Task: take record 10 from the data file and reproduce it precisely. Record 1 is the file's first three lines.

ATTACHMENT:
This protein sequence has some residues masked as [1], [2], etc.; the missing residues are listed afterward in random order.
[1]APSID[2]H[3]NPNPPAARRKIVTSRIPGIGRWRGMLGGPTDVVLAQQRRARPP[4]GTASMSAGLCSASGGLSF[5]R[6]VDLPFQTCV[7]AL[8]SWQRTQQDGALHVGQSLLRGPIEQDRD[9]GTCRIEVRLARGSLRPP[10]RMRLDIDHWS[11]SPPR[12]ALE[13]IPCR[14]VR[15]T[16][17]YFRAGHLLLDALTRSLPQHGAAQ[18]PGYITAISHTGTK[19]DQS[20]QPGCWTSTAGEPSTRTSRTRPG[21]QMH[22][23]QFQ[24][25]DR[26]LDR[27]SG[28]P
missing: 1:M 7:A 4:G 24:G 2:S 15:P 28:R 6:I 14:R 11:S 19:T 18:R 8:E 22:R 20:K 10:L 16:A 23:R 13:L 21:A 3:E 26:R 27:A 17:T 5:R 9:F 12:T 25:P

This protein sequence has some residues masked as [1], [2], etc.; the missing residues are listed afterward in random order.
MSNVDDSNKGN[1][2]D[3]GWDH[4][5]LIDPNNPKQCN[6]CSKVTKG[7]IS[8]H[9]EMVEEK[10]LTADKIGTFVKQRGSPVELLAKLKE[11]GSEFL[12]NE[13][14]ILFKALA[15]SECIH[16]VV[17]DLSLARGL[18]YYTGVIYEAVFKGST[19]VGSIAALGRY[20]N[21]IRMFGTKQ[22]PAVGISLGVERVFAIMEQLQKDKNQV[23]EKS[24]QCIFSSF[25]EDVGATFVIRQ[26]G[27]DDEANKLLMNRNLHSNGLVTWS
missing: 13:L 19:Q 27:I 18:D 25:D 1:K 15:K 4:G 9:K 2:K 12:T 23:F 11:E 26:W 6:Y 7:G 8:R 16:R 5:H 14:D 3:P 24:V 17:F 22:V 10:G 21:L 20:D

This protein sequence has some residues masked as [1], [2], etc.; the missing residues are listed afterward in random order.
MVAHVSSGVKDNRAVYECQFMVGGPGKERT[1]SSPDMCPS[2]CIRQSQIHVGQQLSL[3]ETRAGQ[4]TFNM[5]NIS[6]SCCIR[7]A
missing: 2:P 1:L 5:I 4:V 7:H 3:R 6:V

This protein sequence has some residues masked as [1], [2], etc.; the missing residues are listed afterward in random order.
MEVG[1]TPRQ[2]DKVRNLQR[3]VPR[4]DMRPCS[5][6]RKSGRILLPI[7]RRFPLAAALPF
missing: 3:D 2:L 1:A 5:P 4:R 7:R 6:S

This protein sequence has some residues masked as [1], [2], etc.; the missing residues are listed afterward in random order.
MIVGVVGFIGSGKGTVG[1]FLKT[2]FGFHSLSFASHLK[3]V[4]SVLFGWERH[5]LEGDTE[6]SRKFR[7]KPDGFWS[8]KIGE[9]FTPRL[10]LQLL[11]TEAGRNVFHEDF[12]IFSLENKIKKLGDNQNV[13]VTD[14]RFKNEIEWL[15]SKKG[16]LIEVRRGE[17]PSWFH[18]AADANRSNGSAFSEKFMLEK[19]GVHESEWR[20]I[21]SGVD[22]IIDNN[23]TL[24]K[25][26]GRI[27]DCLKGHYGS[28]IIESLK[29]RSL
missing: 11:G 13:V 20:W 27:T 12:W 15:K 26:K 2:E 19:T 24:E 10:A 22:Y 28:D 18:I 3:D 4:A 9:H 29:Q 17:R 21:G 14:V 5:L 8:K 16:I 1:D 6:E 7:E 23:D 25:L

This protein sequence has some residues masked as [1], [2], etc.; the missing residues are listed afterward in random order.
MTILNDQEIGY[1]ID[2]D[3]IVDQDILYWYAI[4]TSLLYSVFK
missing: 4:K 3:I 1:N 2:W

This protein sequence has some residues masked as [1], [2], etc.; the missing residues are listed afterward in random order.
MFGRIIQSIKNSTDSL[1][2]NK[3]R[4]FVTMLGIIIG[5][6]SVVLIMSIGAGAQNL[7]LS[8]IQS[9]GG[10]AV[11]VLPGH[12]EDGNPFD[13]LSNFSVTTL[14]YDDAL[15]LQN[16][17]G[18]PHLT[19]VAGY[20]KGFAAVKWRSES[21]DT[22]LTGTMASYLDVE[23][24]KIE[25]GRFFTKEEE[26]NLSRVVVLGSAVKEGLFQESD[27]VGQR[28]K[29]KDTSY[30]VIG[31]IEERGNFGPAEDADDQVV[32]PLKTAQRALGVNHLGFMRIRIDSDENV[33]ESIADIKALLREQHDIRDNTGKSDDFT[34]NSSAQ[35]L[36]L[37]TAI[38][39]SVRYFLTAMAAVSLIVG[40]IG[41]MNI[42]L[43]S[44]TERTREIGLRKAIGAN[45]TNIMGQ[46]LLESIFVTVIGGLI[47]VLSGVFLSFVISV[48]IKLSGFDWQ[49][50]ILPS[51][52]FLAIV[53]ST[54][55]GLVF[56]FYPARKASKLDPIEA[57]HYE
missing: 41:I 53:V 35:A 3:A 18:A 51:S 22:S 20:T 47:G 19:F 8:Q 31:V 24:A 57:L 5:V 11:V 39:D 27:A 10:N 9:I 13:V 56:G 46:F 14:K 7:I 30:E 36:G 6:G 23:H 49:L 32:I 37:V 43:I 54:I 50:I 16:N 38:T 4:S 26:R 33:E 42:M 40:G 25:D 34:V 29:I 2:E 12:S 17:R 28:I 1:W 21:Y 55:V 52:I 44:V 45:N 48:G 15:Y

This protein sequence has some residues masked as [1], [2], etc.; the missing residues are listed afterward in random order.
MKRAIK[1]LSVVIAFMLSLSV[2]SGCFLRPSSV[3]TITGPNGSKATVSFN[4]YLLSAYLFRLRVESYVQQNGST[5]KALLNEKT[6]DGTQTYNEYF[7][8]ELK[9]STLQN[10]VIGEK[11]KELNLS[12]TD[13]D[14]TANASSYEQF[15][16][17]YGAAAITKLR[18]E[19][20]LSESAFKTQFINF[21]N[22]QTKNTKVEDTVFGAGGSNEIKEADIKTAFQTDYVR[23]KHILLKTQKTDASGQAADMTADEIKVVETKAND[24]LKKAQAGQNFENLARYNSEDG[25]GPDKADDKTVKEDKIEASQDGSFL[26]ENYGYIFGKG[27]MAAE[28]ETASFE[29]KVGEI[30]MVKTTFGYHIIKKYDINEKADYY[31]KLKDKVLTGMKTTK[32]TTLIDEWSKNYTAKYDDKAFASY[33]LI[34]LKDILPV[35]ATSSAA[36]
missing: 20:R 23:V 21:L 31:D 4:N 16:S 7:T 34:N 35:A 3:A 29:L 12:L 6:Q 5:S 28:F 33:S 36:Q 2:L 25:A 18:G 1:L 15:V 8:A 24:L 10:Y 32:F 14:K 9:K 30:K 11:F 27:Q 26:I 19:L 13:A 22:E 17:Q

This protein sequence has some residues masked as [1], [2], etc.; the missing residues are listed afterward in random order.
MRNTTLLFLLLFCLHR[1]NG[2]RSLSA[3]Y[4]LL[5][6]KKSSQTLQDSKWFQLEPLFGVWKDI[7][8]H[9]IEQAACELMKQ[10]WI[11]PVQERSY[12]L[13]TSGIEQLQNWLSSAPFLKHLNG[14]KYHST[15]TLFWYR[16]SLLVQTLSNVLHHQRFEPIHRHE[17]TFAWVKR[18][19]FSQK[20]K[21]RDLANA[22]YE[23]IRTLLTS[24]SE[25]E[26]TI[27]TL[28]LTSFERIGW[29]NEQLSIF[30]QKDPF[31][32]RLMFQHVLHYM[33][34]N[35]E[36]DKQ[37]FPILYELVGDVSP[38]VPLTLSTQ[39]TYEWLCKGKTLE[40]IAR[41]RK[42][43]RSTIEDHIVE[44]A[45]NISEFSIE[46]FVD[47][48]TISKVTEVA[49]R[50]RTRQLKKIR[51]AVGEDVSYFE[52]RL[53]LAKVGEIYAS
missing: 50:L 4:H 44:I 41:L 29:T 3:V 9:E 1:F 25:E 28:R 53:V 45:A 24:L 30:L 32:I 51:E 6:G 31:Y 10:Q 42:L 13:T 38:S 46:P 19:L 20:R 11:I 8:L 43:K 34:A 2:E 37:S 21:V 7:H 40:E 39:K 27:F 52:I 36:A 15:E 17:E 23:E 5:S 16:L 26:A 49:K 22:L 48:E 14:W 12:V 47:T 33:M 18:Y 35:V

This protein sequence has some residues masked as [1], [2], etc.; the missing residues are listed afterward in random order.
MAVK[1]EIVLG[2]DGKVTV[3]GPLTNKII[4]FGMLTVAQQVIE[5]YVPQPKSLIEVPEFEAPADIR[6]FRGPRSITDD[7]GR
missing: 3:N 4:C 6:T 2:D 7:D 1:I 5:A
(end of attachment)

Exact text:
This protein sequence has some residues masked as [1], [2], etc.; the missing residues are listed afterward in random order.
MAVK[1]EIVLG[2]DGKVTV[3]GPLTNKII[4]FGMLTVAQQVIE[5]YVPQPKSLIEVPEFEAPADIR[6]FRGPRSITDD[7]GR
missing: 3:N 4:C 6:T 2:D 7:D 1:I 5:A